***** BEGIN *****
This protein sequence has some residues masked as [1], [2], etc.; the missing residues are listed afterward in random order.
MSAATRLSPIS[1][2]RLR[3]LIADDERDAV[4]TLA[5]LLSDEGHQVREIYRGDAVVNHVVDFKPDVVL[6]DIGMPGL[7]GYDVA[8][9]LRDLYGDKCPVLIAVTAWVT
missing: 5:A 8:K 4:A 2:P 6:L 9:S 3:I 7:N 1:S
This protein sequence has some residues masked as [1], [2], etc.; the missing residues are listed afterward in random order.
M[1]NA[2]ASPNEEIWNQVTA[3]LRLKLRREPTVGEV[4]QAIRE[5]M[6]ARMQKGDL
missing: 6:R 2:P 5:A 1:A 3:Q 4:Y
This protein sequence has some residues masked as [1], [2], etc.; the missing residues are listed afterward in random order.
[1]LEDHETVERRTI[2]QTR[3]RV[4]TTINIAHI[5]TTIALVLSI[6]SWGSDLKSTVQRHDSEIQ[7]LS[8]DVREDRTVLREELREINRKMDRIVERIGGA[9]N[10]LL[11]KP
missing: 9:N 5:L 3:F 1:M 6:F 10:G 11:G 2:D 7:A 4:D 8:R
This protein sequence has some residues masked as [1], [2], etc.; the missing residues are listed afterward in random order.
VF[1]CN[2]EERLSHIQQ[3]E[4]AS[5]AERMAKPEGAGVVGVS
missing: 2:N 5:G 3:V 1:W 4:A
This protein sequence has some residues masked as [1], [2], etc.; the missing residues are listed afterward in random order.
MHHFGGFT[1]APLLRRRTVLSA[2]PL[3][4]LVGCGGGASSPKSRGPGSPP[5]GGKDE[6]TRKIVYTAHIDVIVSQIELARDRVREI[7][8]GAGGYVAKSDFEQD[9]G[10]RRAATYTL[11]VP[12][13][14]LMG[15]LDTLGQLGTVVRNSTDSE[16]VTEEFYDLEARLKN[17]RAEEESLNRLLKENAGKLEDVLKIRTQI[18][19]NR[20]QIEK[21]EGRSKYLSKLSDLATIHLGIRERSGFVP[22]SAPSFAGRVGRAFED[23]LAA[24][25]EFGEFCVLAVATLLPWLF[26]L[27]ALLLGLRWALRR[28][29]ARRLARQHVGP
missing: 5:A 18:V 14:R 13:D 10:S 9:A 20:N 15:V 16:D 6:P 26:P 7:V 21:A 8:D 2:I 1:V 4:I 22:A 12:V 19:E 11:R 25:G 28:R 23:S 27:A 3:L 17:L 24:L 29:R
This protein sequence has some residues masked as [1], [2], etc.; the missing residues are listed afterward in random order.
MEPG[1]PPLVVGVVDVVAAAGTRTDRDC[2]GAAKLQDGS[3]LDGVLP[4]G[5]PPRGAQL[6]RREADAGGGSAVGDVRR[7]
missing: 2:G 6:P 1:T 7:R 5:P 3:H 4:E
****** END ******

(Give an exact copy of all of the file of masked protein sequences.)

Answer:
This protein sequence has some residues masked as [1], [2], etc.; the missing residues are listed afterward in random order.
MSAATRLSPIS[1][2]RLR[3]LIADDERDAV[4]TLA[5]LLSDEGHQVREIYRGDAVVNHVVDFKPDVVL[6]DIGMPGL[7]GYDVA[8][9]LRDLYGDKCPVLIAVTAWVT
missing: 5:A 8:K 4:A 2:P 6:L 9:S 3:I 7:N 1:S
This protein sequence has some residues masked as [1], [2], etc.; the missing residues are listed afterward in random order.
M[1]NA[2]ASPNEEIWNQVTA[3]LRLKLRREPTVGEV[4]QAIRE[5]M[6]ARMQKGDL
missing: 6:R 2:P 5:A 1:A 3:Q 4:Y
This protein sequence has some residues masked as [1], [2], etc.; the missing residues are listed afterward in random order.
[1]LEDHETVERRTI[2]QTR[3]RV[4]TTINIAHI[5]TTIALVLSI[6]SWGSDLKSTVQRHDSEIQ[7]LS[8]DVREDRTVLREELREINRKMDRIVERIGGA[9]N[10]LL[11]KP
missing: 9:N 5:L 3:F 1:M 6:F 10:G 11:G 2:D 7:A 4:D 8:R
This protein sequence has some residues masked as [1], [2], etc.; the missing residues are listed afterward in random order.
VF[1]CN[2]EERLSHIQQ[3]E[4]AS[5]AERMAKPEGAGVVGVS
missing: 2:N 5:G 3:V 1:W 4:A
This protein sequence has some residues masked as [1], [2], etc.; the missing residues are listed afterward in random order.
MHHFGGFT[1]APLLRRRTVLSA[2]PL[3][4]LVGCGGGASSPKSRGPGSPP[5]GGKDE[6]TRKIVYTAHIDVIVSQIELARDRVREI[7][8]GAGGYVAKSDFEQD[9]G[10]RRAATYTL[11]VP[12][13][14]LMG[15]LDTLGQLGTVVRNSTDSE[16]VTEEFYDLEARLKN[17]RAEEESLNRLLKENAGKLEDVLKIRTQI[18][19]NR[20]QIEK[21]EGRSKYLSKLSDLATIHLGIRERSGFVP[22]SAPSFAGRVGRAFED[23]LAA[24][25]EFGEFCVLAVATLLPWLF[26]L[27]ALLLGLRWALRR[28][29]ARRLARQHVGP
missing: 5:A 18:V 14:R 13:D 10:S 9:A 20:N 15:V 16:D 6:P 26:P 7:V 21:A 8:D 2:I 1:V 4:I 22:A 12:V 19:E 11:R 25:G 28:R 23:S 27:A 3:L 17:L 24:L 29:R
This protein sequence has some residues masked as [1], [2], etc.; the missing residues are listed afterward in random order.
MEPG[1]PPLVVGVVDVVAAAGTRTDRDC[2]GAAKLQDGS[3]LDGVLP[4]G[5]PPRGAQL[6]RREADAGGGSAVGDVRR[7]
missing: 2:G 6:P 1:T 7:R 5:P 3:H 4:E